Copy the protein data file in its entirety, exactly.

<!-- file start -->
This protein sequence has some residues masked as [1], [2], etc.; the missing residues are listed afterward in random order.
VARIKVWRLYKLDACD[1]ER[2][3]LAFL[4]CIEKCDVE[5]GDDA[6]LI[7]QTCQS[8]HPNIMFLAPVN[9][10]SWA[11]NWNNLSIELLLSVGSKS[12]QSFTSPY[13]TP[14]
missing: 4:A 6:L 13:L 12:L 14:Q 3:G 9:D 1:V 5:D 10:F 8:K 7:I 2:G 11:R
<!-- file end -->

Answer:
This protein sequence has some residues masked as [1], [2], etc.; the missing residues are listed afterward in random order.
VARIKVWRLYKLDACD[1]ER[2][3]LAFL[4]CIEKCDVE[5]GDDA[6]LI[7]QTCQS[8]HPNIMFLAPVN[9][10]SWA[11]NWNNLSIELLLSVGSKS[12]QSFTSPY[13]TP[14]
missing: 4:A 6:L 13:L 12:L 14:Q 3:G 9:D 1:V 5:D 10:F 8:K 7:I 2:G 11:R